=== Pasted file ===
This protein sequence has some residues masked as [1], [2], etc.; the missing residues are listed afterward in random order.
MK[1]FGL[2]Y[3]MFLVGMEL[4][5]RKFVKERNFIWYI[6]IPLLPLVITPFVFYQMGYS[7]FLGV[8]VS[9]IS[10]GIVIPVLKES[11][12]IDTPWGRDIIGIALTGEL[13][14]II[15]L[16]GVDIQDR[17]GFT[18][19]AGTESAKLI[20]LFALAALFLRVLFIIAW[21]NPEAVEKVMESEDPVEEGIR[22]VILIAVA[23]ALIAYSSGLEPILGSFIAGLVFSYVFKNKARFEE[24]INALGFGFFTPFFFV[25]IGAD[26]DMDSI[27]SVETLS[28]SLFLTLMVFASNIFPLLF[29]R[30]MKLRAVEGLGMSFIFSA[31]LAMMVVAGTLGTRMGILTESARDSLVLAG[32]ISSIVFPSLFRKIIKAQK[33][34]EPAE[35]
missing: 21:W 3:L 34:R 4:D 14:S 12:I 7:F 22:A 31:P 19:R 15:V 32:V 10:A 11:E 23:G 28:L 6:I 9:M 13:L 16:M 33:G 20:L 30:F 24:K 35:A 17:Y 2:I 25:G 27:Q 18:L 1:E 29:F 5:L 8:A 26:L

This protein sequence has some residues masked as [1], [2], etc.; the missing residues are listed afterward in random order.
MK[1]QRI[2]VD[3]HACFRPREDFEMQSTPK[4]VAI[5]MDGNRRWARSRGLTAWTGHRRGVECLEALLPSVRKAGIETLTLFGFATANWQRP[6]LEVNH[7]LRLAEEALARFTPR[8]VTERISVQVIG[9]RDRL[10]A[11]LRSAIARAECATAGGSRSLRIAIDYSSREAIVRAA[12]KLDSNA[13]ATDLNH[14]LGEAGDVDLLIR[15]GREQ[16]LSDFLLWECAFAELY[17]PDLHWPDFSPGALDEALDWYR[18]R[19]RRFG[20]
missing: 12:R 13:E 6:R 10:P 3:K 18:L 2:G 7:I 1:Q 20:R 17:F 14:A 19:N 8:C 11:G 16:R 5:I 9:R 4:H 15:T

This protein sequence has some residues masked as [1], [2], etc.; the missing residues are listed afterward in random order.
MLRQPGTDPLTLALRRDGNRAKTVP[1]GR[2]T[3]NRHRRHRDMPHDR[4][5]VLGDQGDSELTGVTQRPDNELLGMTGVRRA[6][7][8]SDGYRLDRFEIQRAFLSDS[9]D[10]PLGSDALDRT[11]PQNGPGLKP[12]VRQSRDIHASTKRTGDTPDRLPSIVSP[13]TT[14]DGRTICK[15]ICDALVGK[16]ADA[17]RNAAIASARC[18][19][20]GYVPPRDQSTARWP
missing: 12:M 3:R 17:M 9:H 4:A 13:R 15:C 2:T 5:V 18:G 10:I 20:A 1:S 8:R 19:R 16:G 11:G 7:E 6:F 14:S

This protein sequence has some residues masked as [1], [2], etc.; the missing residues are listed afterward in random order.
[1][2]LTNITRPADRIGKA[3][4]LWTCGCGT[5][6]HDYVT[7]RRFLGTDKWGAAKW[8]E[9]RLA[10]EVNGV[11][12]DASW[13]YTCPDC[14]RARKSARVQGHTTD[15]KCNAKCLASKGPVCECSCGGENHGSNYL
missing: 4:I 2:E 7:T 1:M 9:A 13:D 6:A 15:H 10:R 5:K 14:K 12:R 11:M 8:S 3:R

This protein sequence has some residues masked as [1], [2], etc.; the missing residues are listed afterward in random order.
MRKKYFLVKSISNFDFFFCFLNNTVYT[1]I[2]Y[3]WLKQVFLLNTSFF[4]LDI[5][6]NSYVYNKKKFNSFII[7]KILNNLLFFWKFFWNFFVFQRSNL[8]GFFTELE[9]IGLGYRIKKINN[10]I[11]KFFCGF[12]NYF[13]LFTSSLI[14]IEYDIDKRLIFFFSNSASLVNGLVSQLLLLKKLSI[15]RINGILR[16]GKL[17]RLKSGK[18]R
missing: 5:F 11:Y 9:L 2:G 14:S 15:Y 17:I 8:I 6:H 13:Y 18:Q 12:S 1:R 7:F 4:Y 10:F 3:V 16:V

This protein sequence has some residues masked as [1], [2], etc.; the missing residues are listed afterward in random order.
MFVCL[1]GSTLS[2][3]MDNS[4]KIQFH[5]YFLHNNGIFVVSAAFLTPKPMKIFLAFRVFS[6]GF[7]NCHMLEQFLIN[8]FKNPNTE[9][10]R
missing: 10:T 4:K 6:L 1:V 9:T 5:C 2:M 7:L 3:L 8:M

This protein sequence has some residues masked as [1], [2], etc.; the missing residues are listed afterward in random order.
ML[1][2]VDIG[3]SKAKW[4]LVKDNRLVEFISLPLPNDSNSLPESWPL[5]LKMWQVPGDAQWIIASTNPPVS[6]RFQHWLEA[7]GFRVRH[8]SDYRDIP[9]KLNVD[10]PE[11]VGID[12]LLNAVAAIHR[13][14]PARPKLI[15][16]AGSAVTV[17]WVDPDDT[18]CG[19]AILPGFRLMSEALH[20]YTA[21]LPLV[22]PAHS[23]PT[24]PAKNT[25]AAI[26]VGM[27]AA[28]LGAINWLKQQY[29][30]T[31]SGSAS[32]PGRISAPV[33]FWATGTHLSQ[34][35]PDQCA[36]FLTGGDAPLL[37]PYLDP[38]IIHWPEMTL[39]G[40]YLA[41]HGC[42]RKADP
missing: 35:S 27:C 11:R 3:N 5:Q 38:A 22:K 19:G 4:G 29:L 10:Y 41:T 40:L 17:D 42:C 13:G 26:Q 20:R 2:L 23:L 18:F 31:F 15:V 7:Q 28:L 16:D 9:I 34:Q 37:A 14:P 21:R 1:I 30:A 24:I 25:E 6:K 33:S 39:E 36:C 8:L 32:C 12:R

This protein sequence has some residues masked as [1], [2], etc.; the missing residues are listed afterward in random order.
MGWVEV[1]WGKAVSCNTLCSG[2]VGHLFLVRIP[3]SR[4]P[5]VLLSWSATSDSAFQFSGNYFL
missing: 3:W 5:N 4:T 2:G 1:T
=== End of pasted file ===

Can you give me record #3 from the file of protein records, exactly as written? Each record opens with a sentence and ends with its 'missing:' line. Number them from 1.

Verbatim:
This protein sequence has some residues masked as [1], [2], etc.; the missing residues are listed afterward in random order.
MLRQPGTDPLTLALRRDGNRAKTVP[1]GR[2]T[3]NRHRRHRDMPHDR[4][5]VLGDQGDSELTGVTQRPDNELLGMTGVRRA[6][7][8]SDGYRLDRFEIQRAFLSDS[9]D[10]PLGSDALDRT[11]PQNGPGLKP[12]VRQSRDIHASTKRTGDTPDRLPSIVSP[13]TT[14]DGRTICK[15]ICDALVGK[16]ADA[17]RNAAIASARC[18][19][20]GYVPPRDQSTARWP
missing: 12:M 3:R 17:M 9:H 4:A 13:R 15:C 2:T 5:V 18:G 10:I 20:A 1:S 8:R 19:R 16:G 11:G 7:E 6:F 14:S